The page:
The Hywind project: the world’s first floating wind farm
The world’s first floating wind farm opened on 18 October by Nicola Sturgeon, off the east coast of Scotland.
The Hywind project delivers enough electricity to the national grid to power 20,000 homes, using the North Sea’s high wind.
Located 15 miles off the shore of Peterhead, Aberdeenshire, the 30MW wind farm is formed of five floating turbines that span across 2.5sqm of water.
The 6MW turbines rise 175m above sea level, making them taller than London’s Big Ben and Oslo’s Plaza, and extend 78m below the surface of the water, tied to the sea bed by cables.
The anchors used to stabilise the turbines stand at 16m and weigh 111 tonnes.
The 15-year Hywind project was developed by Statoil, the Norwegian energy firm, with the aid of Scottish companies, at the cost of £210mn (US$276mn).
“In addition to the green benefits of renewable energy, it also has a very significant contribution to make to our economy,” Nicola Sturgeon, the First Minister of Scotland, commented.
“I’m pleased Scottish suppliers have contributed to the Hywind project from the development through to the production phase and are still involved to investigate long-term potential for floating wind.”
The concept of a floating turbine was conceived in 2001, a single prototype being made in 2009, and funding for the project was provided in 2015.
The benefits of a floating offshore wind farm are the lower costs of production than onshore farms, as well as floating turbines being able to reach areas in the sea with a depth of 800m, which so far has been unattainable for wind projects.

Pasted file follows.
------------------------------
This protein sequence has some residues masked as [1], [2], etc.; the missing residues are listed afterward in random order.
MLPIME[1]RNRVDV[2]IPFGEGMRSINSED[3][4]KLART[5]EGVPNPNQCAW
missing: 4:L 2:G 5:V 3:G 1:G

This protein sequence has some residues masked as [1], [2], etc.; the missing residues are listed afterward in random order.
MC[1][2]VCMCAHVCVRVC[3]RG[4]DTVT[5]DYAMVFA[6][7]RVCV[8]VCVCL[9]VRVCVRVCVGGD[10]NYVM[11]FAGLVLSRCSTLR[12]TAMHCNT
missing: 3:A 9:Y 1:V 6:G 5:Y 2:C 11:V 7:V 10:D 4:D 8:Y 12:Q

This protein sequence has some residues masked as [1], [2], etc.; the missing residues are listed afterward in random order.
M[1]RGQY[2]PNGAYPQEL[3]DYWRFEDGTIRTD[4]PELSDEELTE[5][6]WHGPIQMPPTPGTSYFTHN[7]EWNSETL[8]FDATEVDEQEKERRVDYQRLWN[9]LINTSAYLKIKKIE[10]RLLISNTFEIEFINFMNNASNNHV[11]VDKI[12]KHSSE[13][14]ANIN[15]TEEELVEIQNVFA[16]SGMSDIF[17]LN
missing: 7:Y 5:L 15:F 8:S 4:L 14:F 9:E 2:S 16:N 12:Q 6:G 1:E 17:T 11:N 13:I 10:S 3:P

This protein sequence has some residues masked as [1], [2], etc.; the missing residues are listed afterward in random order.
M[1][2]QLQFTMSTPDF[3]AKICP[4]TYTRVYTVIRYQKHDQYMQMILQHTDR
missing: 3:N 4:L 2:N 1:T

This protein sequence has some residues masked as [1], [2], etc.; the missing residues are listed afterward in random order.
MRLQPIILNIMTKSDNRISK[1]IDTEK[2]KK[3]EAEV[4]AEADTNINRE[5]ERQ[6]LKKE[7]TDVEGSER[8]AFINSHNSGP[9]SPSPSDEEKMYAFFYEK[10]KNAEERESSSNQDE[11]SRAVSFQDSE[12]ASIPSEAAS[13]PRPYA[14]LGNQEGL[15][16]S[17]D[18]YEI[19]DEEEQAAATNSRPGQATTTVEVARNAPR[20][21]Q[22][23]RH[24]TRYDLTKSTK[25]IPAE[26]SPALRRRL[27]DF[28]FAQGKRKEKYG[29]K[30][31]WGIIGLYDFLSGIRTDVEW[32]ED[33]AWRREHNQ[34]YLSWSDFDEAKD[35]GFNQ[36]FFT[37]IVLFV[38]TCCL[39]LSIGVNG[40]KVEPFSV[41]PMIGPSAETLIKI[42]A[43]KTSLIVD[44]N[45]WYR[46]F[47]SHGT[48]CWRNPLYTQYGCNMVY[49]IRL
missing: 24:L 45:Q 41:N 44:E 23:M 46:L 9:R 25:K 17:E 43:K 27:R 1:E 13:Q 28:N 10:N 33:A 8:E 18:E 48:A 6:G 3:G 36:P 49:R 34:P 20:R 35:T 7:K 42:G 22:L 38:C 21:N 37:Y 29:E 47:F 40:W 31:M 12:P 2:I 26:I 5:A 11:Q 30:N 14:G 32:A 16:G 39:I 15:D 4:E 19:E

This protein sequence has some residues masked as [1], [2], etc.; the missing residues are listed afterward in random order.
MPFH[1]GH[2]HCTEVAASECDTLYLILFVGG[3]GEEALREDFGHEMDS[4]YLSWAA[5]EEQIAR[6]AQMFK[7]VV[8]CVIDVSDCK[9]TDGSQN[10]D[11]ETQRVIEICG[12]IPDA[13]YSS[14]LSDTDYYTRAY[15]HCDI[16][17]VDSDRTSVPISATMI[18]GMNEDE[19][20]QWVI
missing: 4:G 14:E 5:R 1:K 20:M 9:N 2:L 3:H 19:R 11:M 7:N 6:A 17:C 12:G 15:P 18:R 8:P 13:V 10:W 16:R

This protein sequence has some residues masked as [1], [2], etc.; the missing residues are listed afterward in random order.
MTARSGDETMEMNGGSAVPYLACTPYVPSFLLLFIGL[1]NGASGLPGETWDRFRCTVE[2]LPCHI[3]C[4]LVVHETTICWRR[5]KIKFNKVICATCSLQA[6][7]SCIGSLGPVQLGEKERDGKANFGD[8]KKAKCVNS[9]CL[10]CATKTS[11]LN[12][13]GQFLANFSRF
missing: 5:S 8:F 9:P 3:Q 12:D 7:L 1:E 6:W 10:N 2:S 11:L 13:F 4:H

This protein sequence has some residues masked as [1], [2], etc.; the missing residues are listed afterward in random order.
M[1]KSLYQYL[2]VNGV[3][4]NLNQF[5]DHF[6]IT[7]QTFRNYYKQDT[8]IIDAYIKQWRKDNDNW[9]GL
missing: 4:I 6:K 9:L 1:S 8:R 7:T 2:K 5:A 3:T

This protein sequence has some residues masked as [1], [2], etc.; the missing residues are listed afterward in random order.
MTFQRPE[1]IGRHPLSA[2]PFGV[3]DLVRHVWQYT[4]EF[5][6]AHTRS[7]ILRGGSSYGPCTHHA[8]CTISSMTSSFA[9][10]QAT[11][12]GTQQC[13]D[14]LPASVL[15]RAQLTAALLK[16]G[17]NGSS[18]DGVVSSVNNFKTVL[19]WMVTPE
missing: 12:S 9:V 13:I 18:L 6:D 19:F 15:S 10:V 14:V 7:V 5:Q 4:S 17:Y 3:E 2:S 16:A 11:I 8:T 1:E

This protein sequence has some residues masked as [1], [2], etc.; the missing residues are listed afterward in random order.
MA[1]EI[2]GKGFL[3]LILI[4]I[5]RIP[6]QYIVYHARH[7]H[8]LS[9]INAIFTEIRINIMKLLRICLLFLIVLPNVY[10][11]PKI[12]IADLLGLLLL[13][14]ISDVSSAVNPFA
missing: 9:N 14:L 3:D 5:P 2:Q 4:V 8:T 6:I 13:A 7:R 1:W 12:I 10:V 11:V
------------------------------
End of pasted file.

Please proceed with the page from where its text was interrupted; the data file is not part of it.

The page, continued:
Offshore wind technology should also drive down emissions and create jobs – boosting the economy – as well intrusive land-based turbines being less required.
Drax advances biomass strategy with Pinnacle acquisition
The Group’s enlarged supply chain will have access to 4.9 million tonnes of operational capacity from 2022. Of this total, 2.9 million tonnes are available for Drax’s self-supply requirements in 2022, which will rise to 3.4 million tonnes in 2027.
The £424 million acquisition of the Canadian biomass pellet producer supports Drax' ambition to be carbon negative by 2030, using bioenergy with carbon capture and storage (BECCS) and will make a "significant contribution" in the UK cutting emissions by 78% by 2035 (click here).
This summer Drax will undertake maintenance on its CfD(2) biomass unit, including a high-pressure turbine upgrade to reduce maintenance costs and improve thermal efficiency, contributing to lower generation costs for Drax Power Station.
In March, Drax secured Capacity Market agreements for its hydro and pumped storage assets worth around £10 million for delivery October 2024-September 2025.
The limitations on BECCS are not technology but supply, with every gigatonne of CO2 stored per year requiring approximately 30-40 million hectares of BECCS feedstock, according to the Global CCS Institute. Nonetheless, BECCS should be seen as an essential complement to the required, wide-scale deployment of CCS to meet climate change targets, it concludes.